“Bloody Mary,” daughter of Henry VIII, reigned five years, during which time her government sentenced 300 people to death.
On Oct. 16, 1555, facing their execution, Bishop Hugh Latimer exhorted Nicholas Ridley: “Play the man, Master Ridley. We shall this day light such a candle, by God’s grace, in England, as I trust shall never be put out.”
When Mary died, Nov. 17, 1558, her half-sister Elizabeth became queen. Elizabeth, the daughter of Henry VIII and Anne Boleyn, replied at her coronation in 1558, when questioned as to the presence of Christ in the Sacrament:
Christ was the Word that spake it,
He took the bread and brake it,
And what that Word did make it,
I do believe and take it.
Elizabeth stated: “There is only one Christ, Jesus, one faith. All else is a dispute over trifles.”
Elizabeth continued the Church of England begun when her father, Henry VIII, separated from Rome. “Puritans” objected that the Anglican Church did not separate enough.
During Elizabeth’s 45 year reign:
- Shakespeare wrote plays
- Francis Bacon began the scientific revolution
- Sir Walter Raleigh began a colony he named Virginia, in honor of the “Virgin Queen Elizabeth”
Elizabeth told William Lambarde in 1601: “He that will forget God, will also forget his benefactors.”
Virginia’s Charter, 1584, stated: “Elizabeth, by the Grace of God of England … Defender of the Faith … grant to our trusty and well beloved servant Walter Raleigh … to discover … barbarous lands … not actually possessed of any Christian Prince, nor inhabited by Christian People. …”
Virginia’s Charter continued: “Upon … finding … such remote lands … it shall be necessary for the safety of all men … to live together in Christian peace. … Ordinances … agreeable to … the laws…of England, and also so as they be not against the true Christian faith.”
In 1588, the Invincible Spanish Armada sailed to invade England. The Spanish Armada consisted of 130 ships, 1,000 iron guns, 1,500 brass guns, 7,000 sailors, 18,000 soldiers, plus 30,000 soldiers from the Spanish Netherlands.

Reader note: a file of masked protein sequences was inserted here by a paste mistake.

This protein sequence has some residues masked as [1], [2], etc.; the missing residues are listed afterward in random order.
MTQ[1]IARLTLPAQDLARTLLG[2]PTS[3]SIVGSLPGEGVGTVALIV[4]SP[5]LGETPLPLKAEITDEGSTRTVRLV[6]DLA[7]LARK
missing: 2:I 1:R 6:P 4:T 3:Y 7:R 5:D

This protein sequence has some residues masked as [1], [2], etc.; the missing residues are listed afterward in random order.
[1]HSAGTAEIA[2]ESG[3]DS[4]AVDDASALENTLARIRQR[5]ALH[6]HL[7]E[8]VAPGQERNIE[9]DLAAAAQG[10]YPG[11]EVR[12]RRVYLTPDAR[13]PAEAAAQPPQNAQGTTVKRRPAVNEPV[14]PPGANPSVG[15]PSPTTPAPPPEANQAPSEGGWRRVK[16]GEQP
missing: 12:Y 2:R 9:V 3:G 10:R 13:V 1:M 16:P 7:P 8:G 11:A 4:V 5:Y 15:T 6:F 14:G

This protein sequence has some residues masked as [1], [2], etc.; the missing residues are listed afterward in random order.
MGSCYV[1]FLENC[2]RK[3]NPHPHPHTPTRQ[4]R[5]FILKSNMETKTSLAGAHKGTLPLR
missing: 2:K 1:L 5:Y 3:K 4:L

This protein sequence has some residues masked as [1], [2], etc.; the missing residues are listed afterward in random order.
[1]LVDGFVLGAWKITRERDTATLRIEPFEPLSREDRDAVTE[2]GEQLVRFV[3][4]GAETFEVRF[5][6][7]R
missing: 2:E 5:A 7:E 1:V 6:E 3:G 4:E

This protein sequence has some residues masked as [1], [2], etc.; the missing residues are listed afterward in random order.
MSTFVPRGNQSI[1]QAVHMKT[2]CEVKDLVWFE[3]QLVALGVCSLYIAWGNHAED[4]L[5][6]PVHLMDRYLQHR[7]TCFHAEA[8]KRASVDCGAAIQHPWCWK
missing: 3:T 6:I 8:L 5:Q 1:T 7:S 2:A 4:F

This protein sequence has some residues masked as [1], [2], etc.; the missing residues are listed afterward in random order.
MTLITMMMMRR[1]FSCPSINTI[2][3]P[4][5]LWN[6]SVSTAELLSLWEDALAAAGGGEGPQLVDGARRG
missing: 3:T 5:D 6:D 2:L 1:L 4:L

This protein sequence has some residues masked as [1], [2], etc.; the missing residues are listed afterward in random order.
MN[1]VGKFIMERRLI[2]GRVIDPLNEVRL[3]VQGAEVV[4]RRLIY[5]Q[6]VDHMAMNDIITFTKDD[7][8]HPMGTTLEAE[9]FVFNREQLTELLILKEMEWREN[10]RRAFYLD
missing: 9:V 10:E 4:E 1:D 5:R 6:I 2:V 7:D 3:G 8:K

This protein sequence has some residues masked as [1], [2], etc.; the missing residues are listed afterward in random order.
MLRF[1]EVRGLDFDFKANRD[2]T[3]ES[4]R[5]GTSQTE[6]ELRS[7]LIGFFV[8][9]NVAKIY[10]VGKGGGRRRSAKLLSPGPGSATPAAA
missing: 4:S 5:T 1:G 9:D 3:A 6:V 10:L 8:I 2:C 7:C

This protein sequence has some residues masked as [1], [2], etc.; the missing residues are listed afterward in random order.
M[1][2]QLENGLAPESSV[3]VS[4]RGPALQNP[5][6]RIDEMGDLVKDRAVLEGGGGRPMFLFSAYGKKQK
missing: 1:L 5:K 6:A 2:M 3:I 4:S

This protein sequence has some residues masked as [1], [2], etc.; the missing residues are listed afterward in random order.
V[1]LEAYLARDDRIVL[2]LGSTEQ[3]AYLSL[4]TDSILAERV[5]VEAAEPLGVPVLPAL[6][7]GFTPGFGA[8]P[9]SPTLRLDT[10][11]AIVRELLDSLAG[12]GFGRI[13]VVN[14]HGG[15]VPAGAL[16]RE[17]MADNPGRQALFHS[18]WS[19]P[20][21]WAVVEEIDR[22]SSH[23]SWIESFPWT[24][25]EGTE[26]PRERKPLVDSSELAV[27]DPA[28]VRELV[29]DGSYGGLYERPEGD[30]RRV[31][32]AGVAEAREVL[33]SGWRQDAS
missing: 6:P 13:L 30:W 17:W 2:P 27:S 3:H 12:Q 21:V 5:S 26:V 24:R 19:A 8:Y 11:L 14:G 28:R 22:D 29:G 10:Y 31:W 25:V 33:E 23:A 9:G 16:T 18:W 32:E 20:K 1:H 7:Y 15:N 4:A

Queen Elizabeth told her troops, Aug. 19, 1588: “Let tyrants fear. … I know I have the body but of a weak and feeble woman; but I have the heart and stomach of a king, and of a king of England too, and think foul scorn that … Spain, or any prince of Europe, should dare to invade the borders of my realm. … I myself will take up arms, I myself will be your general. … Your valour … shall shortly have a famous victory over those enemies of my God, of my kingdom, and of my people.”
The smaller, more maneuverable English vessels proved difficult for the Spanish to catch. At midnight, July 28, 1588, Sir Francis Drake set eight English ships on fire and floated them downwind to the closely anchored Spanish ships. In a panic, the Spanish ships cut anchor, and then were hit by a hurricane. With Spain’s Armada destroyed, its monopoly of the seas ended, England was established as a major European power, and Holland, Sweden, and France joined in founding colonies in America.
Queen Elizabeth, the last Tudor monarch, stated in 1566: “I am your Queen. I will never be by violence constrained to do anything. I thank God I am endued with such qualities that if I were turned out of the Realm in my petticoat I were able to live in any place in Christendom.”
Queen Elizabeth told the House of Commons in the “Golden Speech,” Nov. 30, 1601: “Though God hath raised me high, yet this I count the glory of my Crown, that I have reigned with your loves. … I do not so much rejoice that God hath made me to be a Queen, as to be a Queen over so thankful a people. … The title of a King is a glorious title, but … we well know … that we also are to yield an account of our actions before the Great Judge.”
When rumors arose of a plot to assassinate her, Elizabeth executed dozens, including sadly her cousin who was under her protection, Mary Queen of Scots. Mary Queen of Scots was the mother of James VI, who became England’s next monarch. King James I was noted among other things for the Jamestown Colony and the King James Bible.
Responding to Parliament regarding succession after her death, Elizabeth stated: “I know I am but mortal and so therewhilst prepare myself for death, whensoever it shall please God to send it.”
Elizabeth died March 24, 1603. Of her epitaph, Queen Elizabeth I said: “I am no lover of pompous title, but only desire that my name may be recorded in a line or two, which shall express my name, my virginity, the years of my reign, and the reformation of religion under it.”
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